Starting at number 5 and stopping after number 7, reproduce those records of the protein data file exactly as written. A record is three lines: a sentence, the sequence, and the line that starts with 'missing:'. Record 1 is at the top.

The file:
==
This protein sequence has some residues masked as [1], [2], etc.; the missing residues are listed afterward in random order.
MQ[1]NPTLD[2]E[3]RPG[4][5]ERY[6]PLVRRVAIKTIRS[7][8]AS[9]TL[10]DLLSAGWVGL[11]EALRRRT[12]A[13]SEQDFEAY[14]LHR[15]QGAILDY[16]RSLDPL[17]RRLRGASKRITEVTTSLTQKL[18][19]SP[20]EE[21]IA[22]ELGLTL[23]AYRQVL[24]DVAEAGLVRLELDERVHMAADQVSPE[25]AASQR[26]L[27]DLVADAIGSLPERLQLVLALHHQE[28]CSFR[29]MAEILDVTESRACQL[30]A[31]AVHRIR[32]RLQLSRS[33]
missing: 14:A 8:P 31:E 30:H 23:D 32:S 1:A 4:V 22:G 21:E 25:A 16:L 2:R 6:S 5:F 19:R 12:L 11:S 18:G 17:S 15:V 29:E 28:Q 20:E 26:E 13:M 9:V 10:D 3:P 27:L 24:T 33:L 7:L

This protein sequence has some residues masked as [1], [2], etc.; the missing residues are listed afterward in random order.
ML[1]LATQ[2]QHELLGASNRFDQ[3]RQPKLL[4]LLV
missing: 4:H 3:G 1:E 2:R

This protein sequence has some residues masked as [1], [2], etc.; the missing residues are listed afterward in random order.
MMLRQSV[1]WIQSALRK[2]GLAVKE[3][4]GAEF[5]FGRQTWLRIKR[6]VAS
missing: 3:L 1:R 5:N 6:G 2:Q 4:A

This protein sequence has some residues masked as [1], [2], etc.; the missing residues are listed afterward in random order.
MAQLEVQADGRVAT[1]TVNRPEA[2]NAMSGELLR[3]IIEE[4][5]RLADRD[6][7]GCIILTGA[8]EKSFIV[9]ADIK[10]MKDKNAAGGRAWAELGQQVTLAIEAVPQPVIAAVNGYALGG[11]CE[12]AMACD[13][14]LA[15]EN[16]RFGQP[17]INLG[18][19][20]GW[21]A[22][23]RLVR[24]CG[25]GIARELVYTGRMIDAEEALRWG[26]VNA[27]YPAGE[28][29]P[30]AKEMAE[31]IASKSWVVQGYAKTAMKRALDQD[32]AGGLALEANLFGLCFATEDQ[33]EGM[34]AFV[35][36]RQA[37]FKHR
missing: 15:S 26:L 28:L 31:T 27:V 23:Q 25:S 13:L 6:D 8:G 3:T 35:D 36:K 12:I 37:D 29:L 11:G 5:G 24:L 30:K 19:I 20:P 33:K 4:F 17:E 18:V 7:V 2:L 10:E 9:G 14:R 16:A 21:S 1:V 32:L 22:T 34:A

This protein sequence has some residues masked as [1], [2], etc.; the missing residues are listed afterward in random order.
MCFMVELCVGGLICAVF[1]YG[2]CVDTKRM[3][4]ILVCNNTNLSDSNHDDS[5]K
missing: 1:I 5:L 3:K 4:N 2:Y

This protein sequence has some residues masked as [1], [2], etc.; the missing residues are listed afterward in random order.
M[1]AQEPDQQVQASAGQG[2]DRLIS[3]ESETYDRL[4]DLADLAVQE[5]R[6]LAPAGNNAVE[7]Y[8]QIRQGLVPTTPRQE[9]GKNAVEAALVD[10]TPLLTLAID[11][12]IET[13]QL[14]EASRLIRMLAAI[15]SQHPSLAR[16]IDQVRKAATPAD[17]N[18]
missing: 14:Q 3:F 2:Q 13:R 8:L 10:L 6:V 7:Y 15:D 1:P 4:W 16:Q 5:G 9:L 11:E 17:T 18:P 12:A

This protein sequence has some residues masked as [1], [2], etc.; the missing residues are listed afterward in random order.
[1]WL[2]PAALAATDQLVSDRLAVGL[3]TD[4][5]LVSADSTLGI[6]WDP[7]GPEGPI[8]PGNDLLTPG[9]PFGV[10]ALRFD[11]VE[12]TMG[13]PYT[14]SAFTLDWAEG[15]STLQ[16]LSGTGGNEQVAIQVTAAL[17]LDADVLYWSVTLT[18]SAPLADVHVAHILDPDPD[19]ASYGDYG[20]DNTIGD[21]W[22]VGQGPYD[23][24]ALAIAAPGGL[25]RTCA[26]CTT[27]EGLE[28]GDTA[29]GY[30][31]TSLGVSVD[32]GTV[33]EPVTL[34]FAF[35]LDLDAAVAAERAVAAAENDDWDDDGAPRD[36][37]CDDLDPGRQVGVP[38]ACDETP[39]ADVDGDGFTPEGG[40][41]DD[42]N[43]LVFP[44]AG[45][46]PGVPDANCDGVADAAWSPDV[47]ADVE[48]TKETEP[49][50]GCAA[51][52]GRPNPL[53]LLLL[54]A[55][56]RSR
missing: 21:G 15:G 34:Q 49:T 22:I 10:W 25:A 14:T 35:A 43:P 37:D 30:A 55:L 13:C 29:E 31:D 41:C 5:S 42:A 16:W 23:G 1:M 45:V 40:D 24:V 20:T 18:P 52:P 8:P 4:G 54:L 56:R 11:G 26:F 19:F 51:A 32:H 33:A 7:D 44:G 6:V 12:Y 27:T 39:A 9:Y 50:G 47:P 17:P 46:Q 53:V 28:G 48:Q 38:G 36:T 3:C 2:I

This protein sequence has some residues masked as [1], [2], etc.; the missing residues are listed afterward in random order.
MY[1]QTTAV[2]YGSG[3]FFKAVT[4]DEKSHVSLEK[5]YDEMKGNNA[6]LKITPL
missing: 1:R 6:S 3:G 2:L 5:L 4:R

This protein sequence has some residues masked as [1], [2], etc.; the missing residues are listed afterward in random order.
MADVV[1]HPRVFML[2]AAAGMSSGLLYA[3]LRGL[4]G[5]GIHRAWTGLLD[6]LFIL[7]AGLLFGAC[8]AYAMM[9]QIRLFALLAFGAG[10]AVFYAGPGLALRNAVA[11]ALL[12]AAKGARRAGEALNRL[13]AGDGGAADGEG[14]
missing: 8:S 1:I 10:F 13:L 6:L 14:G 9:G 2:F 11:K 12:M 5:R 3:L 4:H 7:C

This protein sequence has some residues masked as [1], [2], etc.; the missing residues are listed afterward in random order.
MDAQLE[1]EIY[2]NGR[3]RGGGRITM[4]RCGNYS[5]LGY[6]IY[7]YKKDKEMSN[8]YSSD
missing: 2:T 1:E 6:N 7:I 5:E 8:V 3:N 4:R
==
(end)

This protein sequence has some residues masked as [1], [2], etc.; the missing residues are listed afterward in random order.
MCFMVELCVGGLICAVF[1]YG[2]CVDTKRM[3][4]ILVCNNTNLSDSNHDDS[5]K
missing: 1:I 5:L 3:K 4:N 2:Y

This protein sequence has some residues masked as [1], [2], etc.; the missing residues are listed afterward in random order.
M[1]AQEPDQQVQASAGQG[2]DRLIS[3]ESETYDRL[4]DLADLAVQE[5]R[6]LAPAGNNAVE[7]Y[8]QIRQGLVPTTPRQE[9]GKNAVEAALVD[10]TPLLTLAID[11][12]IET[13]QL[14]EASRLIRMLAAI[15]SQHPSLAR[16]IDQVRKAATPAD[17]N[18]
missing: 14:Q 3:F 2:Q 13:R 8:L 10:L 6:V 7:Y 15:D 1:P 4:W 16:Q 5:G 9:L 11:E 17:T 18:P 12:A

This protein sequence has some residues masked as [1], [2], etc.; the missing residues are listed afterward in random order.
[1]WL[2]PAALAATDQLVSDRLAVGL[3]TD[4][5]LVSADSTLGI[6]WDP[7]GPEGPI[8]PGNDLLTPG[9]PFGV[10]ALRFD[11]VE[12]TMG[13]PYT[14]SAFTLDWAEG[15]STLQ[16]LSGTGGNEQVAIQVTAAL[17]LDADVLYWSVTLT[18]SAPLADVHVAHILDPDPD[19]ASYGDYG[20]DNTIGD[21]W[22]VGQGPYD[23][24]ALAIAAPGGL[25]RTCA[26]CTT[27]EGLE[28]GDTA[29]GY[30][31]TSLGVSVD[32]GTV[33]EPVTL[34]FAF[35]LDLDAAVAAERAVAAAENDDWDDDGAPRD[36][37]CDDLDPGRQVGVP[38]ACDETP[39]ADVDGDGFTPEGG[40][41]DD[42]N[43]LVFP[44]AG[45][46]PGVPDANCDGVADAAWSPDV[47]ADVE[48]TKETEP[49][50]GCAA[51][52]GRPNPL[53]LLLL[54]A[55][56]RSR
missing: 21:G 15:G 34:Q 49:T 22:I 10:W 25:A 14:T 35:A 43:P 37:D 30:A 55:L 13:C 29:E 31:D 41:C 5:S 42:A 16:W 23:G 1:M 45:V 40:D 24:V 20:T 18:P 52:P 8:P 4:G 54:L 56:R 11:G 26:F 19:F 51:A 32:H 33:A 7:D 44:G 6:V 12:Y 27:T 39:A 9:Y 50:G 47:P 17:P 46:Q 53:V 28:G 48:Q 38:G 36:T 3:C 2:I